In 2005, Bill Cosby was interviewed by the National Enquirer about accusations—in part—that he’d drugged and sexually assaulted a woman in 1970. He didn’t deny anything. But he raised the prospect of how damaging such allegations could be for the people closest to him. “Who really wants to put his or her family in a position of information coming out publicly that will cause great emotional stress, challenge?” he said. “The choices that the family, friends have made in looking at him or her as a good person, a wonderful person, a person to be trusted?”
Who indeed? On Tuesday, during closing arguments for the defense in a retrial of a criminal-assault case against Cosby, his attorney Kathleen Bliss had something to say about the six women who’d appeared in court to testify that Cosby had assaulted them. Bliss likened the cavalcade of voices against Cosby to “witch hunts, lynching, and McCarthyism.” She called Janice Dickinson a “failed starlet” and “an aged-out model” who’d likely “slept with every single man on the planet.” She implied that Heidi Thomas had made up her allegations about Cosby to get the attention. Andrea Constand, the woman whose accusations against Cosby were being tried in court, was described by defense attorneys as a “pathological liar” and a “con artist” whose sole intention in coming forward was to milk more money from the TV star.
During Bliss’s closing argument, as she went through her laundry list of character attacks on woman after woman and then took a moment to praise Cosby’s “sweet voice,” Cosby reportedly smiled.
The fact that Cosby was found guilty represents a major milestone for women in the #MeToo era. As my colleague Megan Garber wrote yesterday, famous men who are accused of sexual assault have historically enjoyed impunity and forgiveness, including Roman Polanski, Floyd Mayweather Jr., and Donald Trump. But in many ways, the most recent Cosby trial was representative of what happens every time a sexual-assault case goes to trial, whether the defendant is famous or not. “Testifying in court is the most traumatic experience for a rape victim other than the rape itself,” the journalist Helen Benedict wrote in her 1992 book Virgin or Vamp: How the Press Covers Sex Crimes. Twenty-six years later, nothing has changed.
Earlier this year, a case in Northern Ireland in which a woman accused two Ulster rugby players of gang rape went to court. During the trial, defense attorneys stated that the woman—who was 19 at the time—was a willing participant in the sexual encounter who was “teasing” the men. Her blood-stained underwear was displayed for the whole court to see. She was accused of requesting emergency contraception not out of a genuine concern that she might be pregnant, but to portray herself as a “classic rape victim.” After a nine-week trial, the men were acquitted.
When sexual-assault survivors testify during rape trials, they’re asked what they were wearing that night. How much they had to drink. Why they didn’t report their assault sooner. Why they’d previously or subsequently communicated with their rapist. Defense attorneys routinely paint accusers as being sexually promiscuous, or as somehow culpable for what happened to them, or as willing participants in their assaults. In 2016, a woman accusing four Vanderbilt football players of rape read a letter about her experiences in court. “What happened to me that night has been compounded by the live-streaming, tweeting, and international dissemination of every detail of how I was degraded and humiliated for all posterity,” she said, in between sobs.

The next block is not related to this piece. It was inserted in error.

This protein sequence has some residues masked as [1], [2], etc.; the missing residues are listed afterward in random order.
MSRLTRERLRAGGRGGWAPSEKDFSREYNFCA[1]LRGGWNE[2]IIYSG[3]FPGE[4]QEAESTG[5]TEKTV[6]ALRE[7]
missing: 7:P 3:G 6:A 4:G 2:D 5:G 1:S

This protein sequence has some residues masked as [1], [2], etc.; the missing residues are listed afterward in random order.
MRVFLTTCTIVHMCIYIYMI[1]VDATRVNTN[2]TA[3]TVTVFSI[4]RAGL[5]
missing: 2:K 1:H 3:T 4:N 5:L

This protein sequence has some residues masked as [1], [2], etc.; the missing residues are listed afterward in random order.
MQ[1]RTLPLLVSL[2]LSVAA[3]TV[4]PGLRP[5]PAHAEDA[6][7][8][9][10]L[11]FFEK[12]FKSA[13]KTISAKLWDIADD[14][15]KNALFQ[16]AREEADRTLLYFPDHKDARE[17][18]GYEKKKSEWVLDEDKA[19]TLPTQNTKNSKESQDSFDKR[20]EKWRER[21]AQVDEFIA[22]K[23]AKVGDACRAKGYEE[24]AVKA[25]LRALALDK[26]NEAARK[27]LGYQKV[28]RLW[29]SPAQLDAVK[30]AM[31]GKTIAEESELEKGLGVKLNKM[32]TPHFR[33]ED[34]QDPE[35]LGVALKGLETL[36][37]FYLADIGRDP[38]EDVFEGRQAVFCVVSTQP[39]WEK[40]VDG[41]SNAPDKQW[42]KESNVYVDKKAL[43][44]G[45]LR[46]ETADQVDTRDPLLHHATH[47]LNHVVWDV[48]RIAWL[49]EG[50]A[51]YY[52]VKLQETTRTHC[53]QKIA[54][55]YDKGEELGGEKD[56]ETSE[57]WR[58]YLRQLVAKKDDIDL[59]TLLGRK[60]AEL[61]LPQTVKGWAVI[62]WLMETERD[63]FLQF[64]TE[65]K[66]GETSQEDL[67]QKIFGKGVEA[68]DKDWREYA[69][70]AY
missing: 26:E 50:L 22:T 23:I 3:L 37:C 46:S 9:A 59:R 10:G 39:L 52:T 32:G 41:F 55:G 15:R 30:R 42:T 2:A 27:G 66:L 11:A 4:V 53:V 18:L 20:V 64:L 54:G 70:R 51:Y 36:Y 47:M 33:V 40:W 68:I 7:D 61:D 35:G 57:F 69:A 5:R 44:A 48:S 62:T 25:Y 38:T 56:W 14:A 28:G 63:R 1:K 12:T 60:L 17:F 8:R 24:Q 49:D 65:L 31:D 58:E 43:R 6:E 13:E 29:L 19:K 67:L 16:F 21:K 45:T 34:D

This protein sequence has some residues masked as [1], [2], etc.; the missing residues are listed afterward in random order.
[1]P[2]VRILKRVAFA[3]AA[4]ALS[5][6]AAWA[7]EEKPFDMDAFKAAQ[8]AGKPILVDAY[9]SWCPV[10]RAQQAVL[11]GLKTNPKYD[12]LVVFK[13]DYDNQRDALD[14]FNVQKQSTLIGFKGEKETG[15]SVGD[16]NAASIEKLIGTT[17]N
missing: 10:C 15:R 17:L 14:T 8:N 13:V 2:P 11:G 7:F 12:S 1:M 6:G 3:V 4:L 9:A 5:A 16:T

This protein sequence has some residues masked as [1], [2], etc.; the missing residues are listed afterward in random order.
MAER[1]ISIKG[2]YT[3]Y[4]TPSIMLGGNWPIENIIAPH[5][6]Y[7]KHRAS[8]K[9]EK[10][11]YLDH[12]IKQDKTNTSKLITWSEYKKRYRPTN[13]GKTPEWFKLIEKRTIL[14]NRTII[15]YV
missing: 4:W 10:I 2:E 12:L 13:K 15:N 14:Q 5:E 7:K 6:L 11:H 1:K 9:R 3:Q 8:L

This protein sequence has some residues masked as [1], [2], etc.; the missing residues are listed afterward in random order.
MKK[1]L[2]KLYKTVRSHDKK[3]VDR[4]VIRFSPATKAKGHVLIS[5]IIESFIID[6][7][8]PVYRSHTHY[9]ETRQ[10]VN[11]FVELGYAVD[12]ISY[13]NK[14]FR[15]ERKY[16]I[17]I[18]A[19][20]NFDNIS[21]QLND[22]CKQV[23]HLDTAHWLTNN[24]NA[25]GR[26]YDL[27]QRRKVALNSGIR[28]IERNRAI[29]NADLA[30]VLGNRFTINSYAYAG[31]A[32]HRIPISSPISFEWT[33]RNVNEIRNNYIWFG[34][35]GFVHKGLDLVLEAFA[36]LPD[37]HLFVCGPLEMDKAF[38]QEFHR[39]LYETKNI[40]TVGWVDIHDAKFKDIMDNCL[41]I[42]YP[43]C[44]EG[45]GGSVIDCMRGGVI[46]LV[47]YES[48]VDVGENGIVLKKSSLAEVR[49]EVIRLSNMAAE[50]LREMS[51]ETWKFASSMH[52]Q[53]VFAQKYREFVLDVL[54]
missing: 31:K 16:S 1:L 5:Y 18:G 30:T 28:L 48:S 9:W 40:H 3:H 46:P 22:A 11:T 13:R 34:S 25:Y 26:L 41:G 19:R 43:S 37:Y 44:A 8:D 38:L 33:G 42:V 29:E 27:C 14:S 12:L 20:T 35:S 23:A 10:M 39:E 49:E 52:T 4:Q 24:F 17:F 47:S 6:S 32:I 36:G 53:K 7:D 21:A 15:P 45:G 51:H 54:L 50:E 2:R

That same year, a different letter read by a woman accusing a Stanford swimmer of sexual assault went viral. The woman listed a variety of questions she was asked during the trial: “How old are you? How much do you weigh? What did you eat that day? Well what did you have for dinner? Who made dinner? Did you drink with dinner? No, not even water? When did you drink? How much did you drink? What container did you drink out of? Who gave you the drink? How much do you usually drink? Who dropped you off at this party? At what time? But where exactly? What were you wearing? Why were you going to this party? What’d you do when you got there? Are you sure you did that? But what time did you do that? What does this text mean? Who were you texting? When did you urinate? Where did you urinate? With whom did you urinate outside? Was your phone on silent when your sister called? Do you remember silencing it? Really because on page 53 I’d like to point out that you said it was set to ring. Did you drink in college? You said you were a party animal? How many times did you black out? Did you party at frats? Are you serious with your boyfriend? Are you sexually active with him? When did you start dating? Would you ever cheat? Do you have a history of cheating? What do you mean when you said you wanted to reward him? Do you remember what time you woke up? Were you wearing your cardigan? What color was your cardigan? Do you remember any more from that night? No? Okay, well, we’ll let Brock fill it in.”
In the Cosby case, the criticisms leveled at the six women who claimed in court that the comedian had assaulted them were part of a pattern. Dickinson, Bliss claimed, was sexually promiscuous and pathetic; Thomas was a deluded fantasist hungry for fame; Constand was a professional extortionist out for a payday. Many people might interpret the remarkable chorus of voices against Cosby—which have included more than 60 separate women—as substantial evidence of his guilt. Bliss presented it as mass hysteria, McCarthyism, a witch hunt. It’s not coincidental that these are the same exact words that have been used to describe the #MeToo movement by people who see it as a threat. It’s notable that, this time, they failed. Constand and Cosby’s other accusers spoke out, and they got justice. But it’s important to remember they didn’t do so without cost.